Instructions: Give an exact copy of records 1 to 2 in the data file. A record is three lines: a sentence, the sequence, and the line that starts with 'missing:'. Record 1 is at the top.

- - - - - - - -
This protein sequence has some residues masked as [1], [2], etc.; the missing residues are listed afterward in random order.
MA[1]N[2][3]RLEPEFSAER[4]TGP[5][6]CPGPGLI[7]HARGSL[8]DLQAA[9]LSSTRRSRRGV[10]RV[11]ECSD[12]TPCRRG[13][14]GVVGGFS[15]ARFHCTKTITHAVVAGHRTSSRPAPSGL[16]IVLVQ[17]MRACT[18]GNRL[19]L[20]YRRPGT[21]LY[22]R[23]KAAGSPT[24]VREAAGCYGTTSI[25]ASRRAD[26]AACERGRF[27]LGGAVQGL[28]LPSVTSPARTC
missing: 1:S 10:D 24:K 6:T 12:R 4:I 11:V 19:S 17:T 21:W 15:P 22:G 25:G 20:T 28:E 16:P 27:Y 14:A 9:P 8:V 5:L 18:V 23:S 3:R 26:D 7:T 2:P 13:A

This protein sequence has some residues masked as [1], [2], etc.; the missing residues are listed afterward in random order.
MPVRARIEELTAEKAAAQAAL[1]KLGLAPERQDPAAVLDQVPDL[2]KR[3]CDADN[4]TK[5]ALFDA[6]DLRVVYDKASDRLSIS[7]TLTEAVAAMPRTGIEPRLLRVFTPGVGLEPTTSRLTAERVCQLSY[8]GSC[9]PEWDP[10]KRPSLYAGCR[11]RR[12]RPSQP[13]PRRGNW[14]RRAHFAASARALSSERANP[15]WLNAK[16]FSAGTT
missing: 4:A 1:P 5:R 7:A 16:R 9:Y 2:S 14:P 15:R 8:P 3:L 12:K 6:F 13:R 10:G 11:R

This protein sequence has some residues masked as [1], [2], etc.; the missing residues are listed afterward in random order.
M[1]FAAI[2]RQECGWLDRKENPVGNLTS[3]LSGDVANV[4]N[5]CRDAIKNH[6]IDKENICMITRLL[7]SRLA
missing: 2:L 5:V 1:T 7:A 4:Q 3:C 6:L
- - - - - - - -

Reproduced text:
This protein sequence has some residues masked as [1], [2], etc.; the missing residues are listed afterward in random order.
MA[1]N[2][3]RLEPEFSAER[4]TGP[5][6]CPGPGLI[7]HARGSL[8]DLQAA[9]LSSTRRSRRGV[10]RV[11]ECSD[12]TPCRRG[13][14]GVVGGFS[15]ARFHCTKTITHAVVAGHRTSSRPAPSGL[16]IVLVQ[17]MRACT[18]GNRL[19]L[20]YRRPGT[21]LY[22]R[23]KAAGSPT[24]VREAAGCYGTTSI[25]ASRRAD[26]AACERGRF[27]LGGAVQGL[28]LPSVTSPARTC
missing: 1:S 10:D 24:K 6:T 12:R 4:I 11:V 19:S 17:T 21:W 15:P 22:G 25:G 20:T 28:E 16:P 27:Y 14:A 9:P 8:V 5:L 18:V 23:S 3:R 26:D 7:T 2:P 13:A

This protein sequence has some residues masked as [1], [2], etc.; the missing residues are listed afterward in random order.
MPVRARIEELTAEKAAAQAAL[1]KLGLAPERQDPAAVLDQVPDL[2]KR[3]CDADN[4]TK[5]ALFDA[6]DLRVVYDKASDRLSIS[7]TLTEAVAAMPRTGIEPRLLRVFTPGVGLEPTTSRLTAERVCQLSY[8]GSC[9]PEWDP[10]KRPSLYAGCR[11]RR[12]RPSQP[13]PRRGNW[14]RRAHFAASARALSSERANP[15]WLNAK[16]FSAGTT
missing: 4:A 1:P 5:R 7:A 16:R 9:Y 2:S 14:P 15:R 8:P 3:L 12:K 6:F 13:R 10:G 11:R